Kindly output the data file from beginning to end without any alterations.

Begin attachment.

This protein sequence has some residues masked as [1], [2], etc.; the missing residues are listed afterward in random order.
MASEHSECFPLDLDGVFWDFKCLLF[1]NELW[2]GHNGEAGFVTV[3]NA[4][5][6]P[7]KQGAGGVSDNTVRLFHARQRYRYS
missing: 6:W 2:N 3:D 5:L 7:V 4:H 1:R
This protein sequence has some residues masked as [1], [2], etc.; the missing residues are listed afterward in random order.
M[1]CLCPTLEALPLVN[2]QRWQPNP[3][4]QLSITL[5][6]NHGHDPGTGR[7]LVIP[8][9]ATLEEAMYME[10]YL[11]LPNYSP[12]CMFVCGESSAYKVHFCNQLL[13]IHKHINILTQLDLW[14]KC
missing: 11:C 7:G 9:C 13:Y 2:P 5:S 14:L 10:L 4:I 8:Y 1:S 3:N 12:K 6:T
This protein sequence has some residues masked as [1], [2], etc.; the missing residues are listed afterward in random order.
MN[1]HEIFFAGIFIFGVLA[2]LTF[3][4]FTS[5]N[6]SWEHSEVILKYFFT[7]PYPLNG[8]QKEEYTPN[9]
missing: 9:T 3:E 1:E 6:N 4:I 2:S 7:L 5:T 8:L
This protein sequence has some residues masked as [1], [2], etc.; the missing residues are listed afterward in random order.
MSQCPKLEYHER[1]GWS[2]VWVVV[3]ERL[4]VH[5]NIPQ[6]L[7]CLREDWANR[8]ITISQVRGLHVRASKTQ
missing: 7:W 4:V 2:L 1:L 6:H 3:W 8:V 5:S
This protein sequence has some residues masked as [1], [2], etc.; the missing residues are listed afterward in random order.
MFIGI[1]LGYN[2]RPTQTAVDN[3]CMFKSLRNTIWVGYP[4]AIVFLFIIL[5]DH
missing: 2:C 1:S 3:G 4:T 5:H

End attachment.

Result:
This protein sequence has some residues masked as [1], [2], etc.; the missing residues are listed afterward in random order.
MASEHSECFPLDLDGVFWDFKCLLF[1]NELW[2]GHNGEAGFVTV[3]NA[4][5][6]P[7]KQGAGGVSDNTVRLFHARQRYRYS
missing: 6:W 2:N 3:D 5:L 7:V 4:H 1:R
This protein sequence has some residues masked as [1], [2], etc.; the missing residues are listed afterward in random order.
M[1]CLCPTLEALPLVN[2]QRWQPNP[3][4]QLSITL[5][6]NHGHDPGTGR[7]LVIP[8][9]ATLEEAMYME[10]YL[11]LPNYSP[12]CMFVCGESSAYKVHFCNQLL[13]IHKHINILTQLDLW[14]KC
missing: 11:C 7:G 9:C 13:Y 2:P 5:S 14:L 10:L 4:I 8:Y 1:S 3:N 12:K 6:T
This protein sequence has some residues masked as [1], [2], etc.; the missing residues are listed afterward in random order.
MN[1]HEIFFAGIFIFGVLA[2]LTF[3][4]FTS[5]N[6]SWEHSEVILKYFFT[7]PYPLNG[8]QKEEYTPN[9]
missing: 9:T 3:E 1:E 6:N 4:I 2:S 7:L 5:T 8:L
This protein sequence has some residues masked as [1], [2], etc.; the missing residues are listed afterward in random order.
MSQCPKLEYHER[1]GWS[2]VWVVV[3]ERL[4]VH[5]NIPQ[6]L[7]CLREDWANR[8]ITISQVRGLHVRASKTQ
missing: 7:W 4:V 2:L 1:L 6:H 3:W 8:V 5:S
This protein sequence has some residues masked as [1], [2], etc.; the missing residues are listed afterward in random order.
MFIGI[1]LGYN[2]RPTQTAVDN[3]CMFKSLRNTIWVGYP[4]AIVFLFIIL[5]DH
missing: 2:C 1:S 3:G 4:T 5:H